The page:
As the Assistant Secretary for Consular Affairs, I had the distinct pleasure today of briefing leaders from the travel and tourism industry on the strides we and our partners have made in transforming how we facilitate travel by legitimate visitors to the United States, while maintaining the highest standards of border security. My remarks were part of a half-day Strategic Dialogue on International Travel to review the progress we have made in meeting and exceeding the President's travel and tourism goals.
You see, our consular officers in 222 visa issuing posts around the world have always understood that they are often the first and only interaction a foreigner will have with a U.S citizen. The visa process protects our borders, but it is also an integral part of our public face beyond those borders. This is why we are working harder than ever to make that process straightforward, clear, and as applicant-focused as possible, without compromising security.
Worldwide, we have boosted our visa interviewing capacity and in key markets like China and Brazil have absorbed increases in demand of more than 37 percent. At the same time as demand has risen, we have driven down wait times for visa interview appointments so that worldwide, almost 90 percent of applicants get their appointment within three weeks. In China and Brazil that wait is just five days and two days respectively. And guess what? This year our consular operations in China and Brazil processed more than one million visa applications each, and just last week, Mission Mexico processed its two millionth visa application.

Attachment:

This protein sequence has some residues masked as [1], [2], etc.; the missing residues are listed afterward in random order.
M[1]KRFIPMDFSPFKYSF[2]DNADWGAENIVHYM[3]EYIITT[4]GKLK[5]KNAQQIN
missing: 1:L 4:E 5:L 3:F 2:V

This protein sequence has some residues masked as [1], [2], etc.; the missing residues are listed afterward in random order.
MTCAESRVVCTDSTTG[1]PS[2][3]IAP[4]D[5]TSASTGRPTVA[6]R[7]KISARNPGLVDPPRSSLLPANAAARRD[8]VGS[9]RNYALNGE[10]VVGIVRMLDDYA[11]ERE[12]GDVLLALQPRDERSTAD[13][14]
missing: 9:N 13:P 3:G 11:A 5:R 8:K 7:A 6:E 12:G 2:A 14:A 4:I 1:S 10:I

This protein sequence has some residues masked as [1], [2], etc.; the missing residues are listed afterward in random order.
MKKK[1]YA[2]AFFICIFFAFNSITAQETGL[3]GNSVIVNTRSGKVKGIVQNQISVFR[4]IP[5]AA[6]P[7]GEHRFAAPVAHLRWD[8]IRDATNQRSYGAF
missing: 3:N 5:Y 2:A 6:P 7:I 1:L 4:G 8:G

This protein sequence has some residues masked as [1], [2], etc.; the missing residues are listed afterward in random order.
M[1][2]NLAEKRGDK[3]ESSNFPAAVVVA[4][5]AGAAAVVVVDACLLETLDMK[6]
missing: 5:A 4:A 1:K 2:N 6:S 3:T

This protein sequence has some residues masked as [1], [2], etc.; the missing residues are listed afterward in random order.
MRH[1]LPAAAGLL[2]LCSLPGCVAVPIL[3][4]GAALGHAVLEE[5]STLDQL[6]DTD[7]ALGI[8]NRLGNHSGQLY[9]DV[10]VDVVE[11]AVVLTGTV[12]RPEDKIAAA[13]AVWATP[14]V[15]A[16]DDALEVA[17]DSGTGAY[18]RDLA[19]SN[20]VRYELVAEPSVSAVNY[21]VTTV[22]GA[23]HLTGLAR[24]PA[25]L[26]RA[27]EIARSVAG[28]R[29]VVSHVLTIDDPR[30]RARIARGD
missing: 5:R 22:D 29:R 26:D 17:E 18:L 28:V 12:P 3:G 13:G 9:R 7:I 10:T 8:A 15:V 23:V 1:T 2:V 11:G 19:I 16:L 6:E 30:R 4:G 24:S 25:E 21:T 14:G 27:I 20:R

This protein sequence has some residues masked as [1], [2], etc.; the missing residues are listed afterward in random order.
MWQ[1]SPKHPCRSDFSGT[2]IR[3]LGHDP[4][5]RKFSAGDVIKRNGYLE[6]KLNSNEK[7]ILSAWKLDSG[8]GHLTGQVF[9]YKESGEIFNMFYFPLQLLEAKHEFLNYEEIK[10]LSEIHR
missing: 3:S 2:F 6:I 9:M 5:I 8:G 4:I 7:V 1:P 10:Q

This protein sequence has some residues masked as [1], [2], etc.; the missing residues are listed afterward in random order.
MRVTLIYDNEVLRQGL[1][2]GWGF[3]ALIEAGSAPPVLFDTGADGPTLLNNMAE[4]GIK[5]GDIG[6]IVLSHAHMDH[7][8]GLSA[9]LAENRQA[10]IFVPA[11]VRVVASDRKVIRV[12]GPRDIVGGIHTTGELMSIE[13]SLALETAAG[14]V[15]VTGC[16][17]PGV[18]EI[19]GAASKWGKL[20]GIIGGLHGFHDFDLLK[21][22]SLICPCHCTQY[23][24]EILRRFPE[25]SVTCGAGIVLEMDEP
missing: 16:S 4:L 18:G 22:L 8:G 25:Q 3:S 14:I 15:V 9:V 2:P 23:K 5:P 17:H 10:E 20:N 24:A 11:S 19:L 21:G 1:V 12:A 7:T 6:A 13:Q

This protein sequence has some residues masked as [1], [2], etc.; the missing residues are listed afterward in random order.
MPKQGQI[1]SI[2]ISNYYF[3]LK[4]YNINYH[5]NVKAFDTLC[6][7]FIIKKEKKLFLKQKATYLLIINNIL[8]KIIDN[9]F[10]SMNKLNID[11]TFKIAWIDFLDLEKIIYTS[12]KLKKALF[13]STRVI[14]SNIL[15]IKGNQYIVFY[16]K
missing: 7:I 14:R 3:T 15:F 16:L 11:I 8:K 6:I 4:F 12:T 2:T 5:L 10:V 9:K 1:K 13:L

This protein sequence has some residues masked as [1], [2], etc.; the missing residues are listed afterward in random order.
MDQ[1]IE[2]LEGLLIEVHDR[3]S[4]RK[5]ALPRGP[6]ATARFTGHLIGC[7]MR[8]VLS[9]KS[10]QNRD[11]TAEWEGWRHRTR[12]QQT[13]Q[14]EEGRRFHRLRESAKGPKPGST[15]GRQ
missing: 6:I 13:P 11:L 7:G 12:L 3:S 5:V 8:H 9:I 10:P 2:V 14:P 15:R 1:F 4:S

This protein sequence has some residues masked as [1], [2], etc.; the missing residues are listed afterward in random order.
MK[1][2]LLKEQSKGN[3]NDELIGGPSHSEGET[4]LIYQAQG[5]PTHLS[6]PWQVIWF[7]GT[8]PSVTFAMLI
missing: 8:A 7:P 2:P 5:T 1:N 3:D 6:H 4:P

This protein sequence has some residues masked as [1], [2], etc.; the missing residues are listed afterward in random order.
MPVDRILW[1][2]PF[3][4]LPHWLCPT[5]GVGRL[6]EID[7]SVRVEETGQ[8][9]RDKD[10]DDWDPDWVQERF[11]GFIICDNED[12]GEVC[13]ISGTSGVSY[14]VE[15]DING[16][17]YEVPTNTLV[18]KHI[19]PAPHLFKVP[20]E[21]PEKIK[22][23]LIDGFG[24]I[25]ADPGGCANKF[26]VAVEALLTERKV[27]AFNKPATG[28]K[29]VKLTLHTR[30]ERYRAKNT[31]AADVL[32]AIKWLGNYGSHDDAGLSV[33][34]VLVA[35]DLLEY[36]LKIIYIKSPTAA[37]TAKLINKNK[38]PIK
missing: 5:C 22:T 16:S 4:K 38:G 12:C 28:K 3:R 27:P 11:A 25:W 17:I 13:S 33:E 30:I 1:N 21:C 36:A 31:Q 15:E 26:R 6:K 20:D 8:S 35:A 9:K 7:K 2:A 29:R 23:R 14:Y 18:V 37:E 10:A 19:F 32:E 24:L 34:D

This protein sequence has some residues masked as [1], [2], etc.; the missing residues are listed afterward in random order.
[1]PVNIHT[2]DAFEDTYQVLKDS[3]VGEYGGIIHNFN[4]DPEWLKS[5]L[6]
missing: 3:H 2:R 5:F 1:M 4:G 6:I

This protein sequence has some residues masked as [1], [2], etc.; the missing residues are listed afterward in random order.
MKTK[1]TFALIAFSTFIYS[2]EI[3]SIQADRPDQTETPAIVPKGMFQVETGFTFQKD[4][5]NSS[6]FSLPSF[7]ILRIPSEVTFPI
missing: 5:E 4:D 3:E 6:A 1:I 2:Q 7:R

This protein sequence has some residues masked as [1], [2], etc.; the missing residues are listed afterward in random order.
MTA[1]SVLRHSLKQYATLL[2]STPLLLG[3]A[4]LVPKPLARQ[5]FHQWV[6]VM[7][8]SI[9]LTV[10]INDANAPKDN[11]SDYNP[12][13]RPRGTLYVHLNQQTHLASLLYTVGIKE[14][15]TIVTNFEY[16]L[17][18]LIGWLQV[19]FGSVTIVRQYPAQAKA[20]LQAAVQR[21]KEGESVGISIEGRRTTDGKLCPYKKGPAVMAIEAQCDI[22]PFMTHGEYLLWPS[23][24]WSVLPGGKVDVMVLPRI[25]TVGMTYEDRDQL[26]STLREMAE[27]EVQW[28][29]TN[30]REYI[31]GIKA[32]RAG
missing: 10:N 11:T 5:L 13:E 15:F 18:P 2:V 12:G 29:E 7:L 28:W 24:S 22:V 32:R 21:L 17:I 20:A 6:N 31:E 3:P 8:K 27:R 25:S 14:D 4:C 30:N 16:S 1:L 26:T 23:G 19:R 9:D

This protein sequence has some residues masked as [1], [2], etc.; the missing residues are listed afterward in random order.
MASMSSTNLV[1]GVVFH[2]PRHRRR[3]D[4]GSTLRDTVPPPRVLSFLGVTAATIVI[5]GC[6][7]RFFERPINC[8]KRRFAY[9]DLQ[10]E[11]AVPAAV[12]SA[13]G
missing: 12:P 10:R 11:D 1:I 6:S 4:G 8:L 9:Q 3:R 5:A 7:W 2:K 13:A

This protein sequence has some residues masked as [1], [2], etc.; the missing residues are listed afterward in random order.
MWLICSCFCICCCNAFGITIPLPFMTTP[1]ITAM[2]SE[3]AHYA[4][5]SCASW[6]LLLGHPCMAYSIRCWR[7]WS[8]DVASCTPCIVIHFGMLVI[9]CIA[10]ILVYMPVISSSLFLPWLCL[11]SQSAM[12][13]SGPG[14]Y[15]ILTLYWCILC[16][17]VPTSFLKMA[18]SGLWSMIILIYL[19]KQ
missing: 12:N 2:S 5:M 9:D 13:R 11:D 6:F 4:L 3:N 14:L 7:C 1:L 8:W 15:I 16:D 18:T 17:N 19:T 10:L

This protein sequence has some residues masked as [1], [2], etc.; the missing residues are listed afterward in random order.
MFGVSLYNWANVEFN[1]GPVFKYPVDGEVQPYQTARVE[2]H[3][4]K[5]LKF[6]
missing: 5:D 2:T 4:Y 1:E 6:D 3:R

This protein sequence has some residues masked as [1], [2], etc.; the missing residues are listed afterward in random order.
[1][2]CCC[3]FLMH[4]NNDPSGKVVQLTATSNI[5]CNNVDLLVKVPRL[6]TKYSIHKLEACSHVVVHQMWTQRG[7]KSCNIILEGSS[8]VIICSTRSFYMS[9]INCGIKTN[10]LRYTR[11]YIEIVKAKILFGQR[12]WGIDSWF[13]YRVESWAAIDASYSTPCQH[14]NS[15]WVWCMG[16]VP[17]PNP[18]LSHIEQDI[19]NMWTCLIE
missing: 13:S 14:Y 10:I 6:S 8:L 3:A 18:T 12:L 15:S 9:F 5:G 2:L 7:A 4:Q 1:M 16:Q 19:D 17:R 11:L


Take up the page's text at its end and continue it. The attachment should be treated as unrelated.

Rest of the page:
So why does this matter for the United States? Well, all this hard work is allowing millions more foreign visitors than ever to come to the United States. Travel and tourism represent our largest service export. Our work supports the legitimate travel of qualified applicants who create jobs. In addition, more frequent travel to the United States means increased investment and stronger bilateral ties on the basis of mutually beneficial cooperation.
We have made great progress, but we're not done yet. We will continue to work with our partners in the Department of Homeland Security and other agencies to develop a long-term strategy to address future challenges in managing visa workload. And we look forward to the continued support and collaboration of the travel and tourism industry partners we met with today as we move into the future.
As we move forward, border security will remain job number one. It will always be our highest priority. The visa function exists to protect citizens, residents, and visitors alike from those who would do us harm. As we remain vigiliant, we will also remain creative, committed, and forward-looking, seeking new efficiencies and new approaches to the work that we do.